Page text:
At least 46 people have been reported killed after heavy rains pounded the streets of Kenyan coastal city of Mombasa, with some passengers evacuated from a flooded bus by holding on to a rope amid chest-high water.
The toll is expected to rise.
According to reports, others stood on top of the bus with umbrellas and raincoats as they waited for their turn to pull themselves to safety in Kisauni district, nearly 500 km (310 miles) from the capital Nairobi.
In neighbouring Somalia, 41 deaths have been recorded due to heavy rains and floods. The number displaced has almost doubled to 649,000 in the past week, the U.N. Office for the Coordination of Humanitarian Affairs (OCHA) said in its latest update on Saturday.
The heavy rains, which weere followed by flash floods, have submerged towns across East Africa, rendering hundreds of thousands of people homeless. With their homes submerged, residents of Bamburi town held the government responsible for failing to unblock and repair drains.
“We are forced to give out neighbours a helping hand while our houses are being destroyed by water,” said resident Abubakar Abdallah. “…We don’t know how the next night will be.”
Findings show that the floods have disrupted railway operations and evacuation of cargo from the Port of Mombasa to the inland container depot in Nairobi.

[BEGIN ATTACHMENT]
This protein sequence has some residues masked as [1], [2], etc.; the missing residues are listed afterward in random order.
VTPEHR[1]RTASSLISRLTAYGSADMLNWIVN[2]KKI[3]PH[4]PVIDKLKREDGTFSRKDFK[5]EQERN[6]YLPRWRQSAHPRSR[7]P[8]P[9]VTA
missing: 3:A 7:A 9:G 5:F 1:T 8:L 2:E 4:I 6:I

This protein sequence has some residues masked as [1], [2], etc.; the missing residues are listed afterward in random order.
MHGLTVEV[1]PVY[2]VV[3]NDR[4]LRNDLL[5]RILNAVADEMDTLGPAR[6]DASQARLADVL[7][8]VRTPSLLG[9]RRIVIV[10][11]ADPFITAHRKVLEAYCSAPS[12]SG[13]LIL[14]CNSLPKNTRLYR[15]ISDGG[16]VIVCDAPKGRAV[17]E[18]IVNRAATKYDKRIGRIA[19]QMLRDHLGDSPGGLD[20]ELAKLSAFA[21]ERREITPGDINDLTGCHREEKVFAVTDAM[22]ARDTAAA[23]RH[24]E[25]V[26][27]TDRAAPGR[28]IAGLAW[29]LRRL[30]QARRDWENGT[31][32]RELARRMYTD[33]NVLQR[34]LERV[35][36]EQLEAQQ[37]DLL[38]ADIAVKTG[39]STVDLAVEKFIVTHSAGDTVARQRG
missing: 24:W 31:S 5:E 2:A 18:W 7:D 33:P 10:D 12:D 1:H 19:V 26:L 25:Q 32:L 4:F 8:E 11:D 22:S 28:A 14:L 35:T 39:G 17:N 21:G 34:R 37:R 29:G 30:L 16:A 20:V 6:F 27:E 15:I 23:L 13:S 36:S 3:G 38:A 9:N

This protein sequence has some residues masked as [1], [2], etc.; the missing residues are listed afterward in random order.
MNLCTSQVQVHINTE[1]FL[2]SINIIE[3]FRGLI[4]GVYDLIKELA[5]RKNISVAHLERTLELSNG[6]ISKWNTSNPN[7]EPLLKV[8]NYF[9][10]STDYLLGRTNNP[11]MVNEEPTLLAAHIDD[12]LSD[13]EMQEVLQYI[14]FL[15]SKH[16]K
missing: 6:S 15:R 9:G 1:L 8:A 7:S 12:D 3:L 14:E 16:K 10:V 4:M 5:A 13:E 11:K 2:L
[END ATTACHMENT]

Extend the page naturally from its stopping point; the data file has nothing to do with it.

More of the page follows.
Kenya Railways, in a statement, announced that the rains have also led to wash-aways and landslides in various sections of the 300 miles SGR (Standard Gauge Railway) running from Mombasa to Nairobi.
“Consequently, this has affected normal train operations including cargo transfers, loading as well as offloading activities at the Port of Mombasa,”the statement read. “A section of the SGR corridor between Mombasa Terminus and Mariakani, has experienced a landslide which has resulted [in] the closure of the section for all freight trains,”.
Recall that the SGR cargo freight service from Mombasa Port which is mainly used to haul containerized cargo to dry ports in Nairobi and Naivasha, started in 2018. Over time, evacuation of cargo along the corridor has surged from 2.9 million tons in 2018 to over 6 million tons last year.
Story was adapted from Reuters.